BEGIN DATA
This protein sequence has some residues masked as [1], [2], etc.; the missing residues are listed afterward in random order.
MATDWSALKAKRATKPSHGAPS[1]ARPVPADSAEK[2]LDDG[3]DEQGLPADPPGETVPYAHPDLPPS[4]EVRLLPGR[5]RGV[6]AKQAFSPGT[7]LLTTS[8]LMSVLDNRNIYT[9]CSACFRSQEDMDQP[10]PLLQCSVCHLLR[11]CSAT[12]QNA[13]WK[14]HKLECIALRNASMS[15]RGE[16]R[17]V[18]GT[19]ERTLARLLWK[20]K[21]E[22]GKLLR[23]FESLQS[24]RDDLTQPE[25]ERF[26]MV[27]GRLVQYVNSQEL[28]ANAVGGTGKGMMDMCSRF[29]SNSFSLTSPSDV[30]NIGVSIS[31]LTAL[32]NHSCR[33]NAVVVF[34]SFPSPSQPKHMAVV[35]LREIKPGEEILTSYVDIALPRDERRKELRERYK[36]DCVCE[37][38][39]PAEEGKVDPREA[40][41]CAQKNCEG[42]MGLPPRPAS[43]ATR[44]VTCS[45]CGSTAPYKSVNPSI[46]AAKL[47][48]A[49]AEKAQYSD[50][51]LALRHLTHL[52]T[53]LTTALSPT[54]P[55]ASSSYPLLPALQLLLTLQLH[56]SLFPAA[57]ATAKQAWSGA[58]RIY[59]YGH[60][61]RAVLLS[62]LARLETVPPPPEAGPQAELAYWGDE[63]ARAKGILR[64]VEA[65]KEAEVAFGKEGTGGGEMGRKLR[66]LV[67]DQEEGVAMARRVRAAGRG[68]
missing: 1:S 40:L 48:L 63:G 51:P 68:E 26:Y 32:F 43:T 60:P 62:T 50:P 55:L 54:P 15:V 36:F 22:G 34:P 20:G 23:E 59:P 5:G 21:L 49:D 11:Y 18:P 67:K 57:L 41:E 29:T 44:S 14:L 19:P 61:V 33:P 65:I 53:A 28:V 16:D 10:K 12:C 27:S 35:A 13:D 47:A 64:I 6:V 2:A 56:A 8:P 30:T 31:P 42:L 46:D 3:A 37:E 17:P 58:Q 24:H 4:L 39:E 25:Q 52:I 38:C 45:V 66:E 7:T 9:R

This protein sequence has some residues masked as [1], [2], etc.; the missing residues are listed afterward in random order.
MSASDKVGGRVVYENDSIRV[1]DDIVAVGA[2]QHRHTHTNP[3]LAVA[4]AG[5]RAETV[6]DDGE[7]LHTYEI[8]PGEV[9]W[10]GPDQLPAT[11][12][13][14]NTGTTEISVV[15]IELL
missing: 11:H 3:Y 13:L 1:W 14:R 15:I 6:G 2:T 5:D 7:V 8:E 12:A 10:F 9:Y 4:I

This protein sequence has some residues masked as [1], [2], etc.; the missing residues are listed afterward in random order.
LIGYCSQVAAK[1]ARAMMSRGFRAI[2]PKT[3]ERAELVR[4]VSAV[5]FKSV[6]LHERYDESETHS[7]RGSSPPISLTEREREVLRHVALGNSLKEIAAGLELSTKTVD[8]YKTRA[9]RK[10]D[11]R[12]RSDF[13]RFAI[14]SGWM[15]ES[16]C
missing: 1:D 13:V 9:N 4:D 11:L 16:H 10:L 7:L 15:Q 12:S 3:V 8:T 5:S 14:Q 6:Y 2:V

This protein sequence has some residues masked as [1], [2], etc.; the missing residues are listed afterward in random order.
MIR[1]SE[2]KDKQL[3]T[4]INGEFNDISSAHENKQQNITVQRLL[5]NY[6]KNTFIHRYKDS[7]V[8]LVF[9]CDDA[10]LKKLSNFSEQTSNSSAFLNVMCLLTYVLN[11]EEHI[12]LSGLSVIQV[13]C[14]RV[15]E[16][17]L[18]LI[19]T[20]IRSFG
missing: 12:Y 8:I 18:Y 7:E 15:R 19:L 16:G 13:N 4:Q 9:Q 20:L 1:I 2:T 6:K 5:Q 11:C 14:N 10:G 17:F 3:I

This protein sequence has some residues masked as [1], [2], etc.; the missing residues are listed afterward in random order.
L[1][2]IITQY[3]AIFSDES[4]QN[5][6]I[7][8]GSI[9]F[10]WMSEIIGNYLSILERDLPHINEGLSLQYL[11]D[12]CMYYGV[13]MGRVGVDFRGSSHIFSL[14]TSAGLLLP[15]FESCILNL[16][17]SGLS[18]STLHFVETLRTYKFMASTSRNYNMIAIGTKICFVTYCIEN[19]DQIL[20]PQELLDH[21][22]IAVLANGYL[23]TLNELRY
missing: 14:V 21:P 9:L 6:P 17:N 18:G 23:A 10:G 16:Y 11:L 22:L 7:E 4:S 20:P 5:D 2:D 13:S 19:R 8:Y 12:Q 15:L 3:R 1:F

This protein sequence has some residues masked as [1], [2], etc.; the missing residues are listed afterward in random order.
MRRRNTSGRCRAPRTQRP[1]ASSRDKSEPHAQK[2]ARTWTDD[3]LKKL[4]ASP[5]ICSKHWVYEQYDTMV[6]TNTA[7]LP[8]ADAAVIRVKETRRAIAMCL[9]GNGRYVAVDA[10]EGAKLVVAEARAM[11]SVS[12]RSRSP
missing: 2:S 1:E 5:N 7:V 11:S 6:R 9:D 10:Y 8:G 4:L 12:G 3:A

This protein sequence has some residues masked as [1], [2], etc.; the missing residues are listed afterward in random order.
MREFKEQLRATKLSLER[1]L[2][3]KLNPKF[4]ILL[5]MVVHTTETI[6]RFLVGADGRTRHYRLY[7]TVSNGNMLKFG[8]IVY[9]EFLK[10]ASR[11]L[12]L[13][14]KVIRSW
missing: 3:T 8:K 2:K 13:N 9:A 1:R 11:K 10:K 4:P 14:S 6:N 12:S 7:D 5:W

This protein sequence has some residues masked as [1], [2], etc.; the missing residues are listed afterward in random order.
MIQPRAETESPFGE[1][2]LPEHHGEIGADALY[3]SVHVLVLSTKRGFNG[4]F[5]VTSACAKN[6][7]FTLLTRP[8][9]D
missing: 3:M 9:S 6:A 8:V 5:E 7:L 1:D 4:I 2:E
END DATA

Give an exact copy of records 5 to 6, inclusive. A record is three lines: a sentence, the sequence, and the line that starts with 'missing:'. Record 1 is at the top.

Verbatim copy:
This protein sequence has some residues masked as [1], [2], etc.; the missing residues are listed afterward in random order.
L[1][2]IITQY[3]AIFSDES[4]QN[5][6]I[7][8]GSI[9]F[10]WMSEIIGNYLSILERDLPHINEGLSLQYL[11]D[12]CMYYGV[13]MGRVGVDFRGSSHIFSL[14]TSAGLLLP[15]FESCILNL[16][17]SGLS[18]STLHFVETLRTYKFMASTSRNYNMIAIGTKICFVTYCIEN[19]DQIL[20]PQELLDH[21][22]IAVLANGYL[23]TLNELRY
missing: 14:V 21:P 9:L 6:P 17:N 18:G 23:A 10:G 16:Y 11:L 22:L 7:E 4:S 20:P 5:D 2:D 13:S 19:R 8:Y 12:Q 15:L 3:R 1:F

This protein sequence has some residues masked as [1], [2], etc.; the missing residues are listed afterward in random order.
MRRRNTSGRCRAPRTQRP[1]ASSRDKSEPHAQK[2]ARTWTDD[3]LKKL[4]ASP[5]ICSKHWVYEQYDTMV[6]TNTA[7]LP[8]ADAAVIRVKETRRAIAMCL[9]GNGRYVAVDA[10]EGAKLVVAEARAM[11]SVS[12]RSRSP
missing: 2:S 1:E 5:N 7:V 11:S 6:R 9:D 10:Y 8:G 4:L 12:G 3:A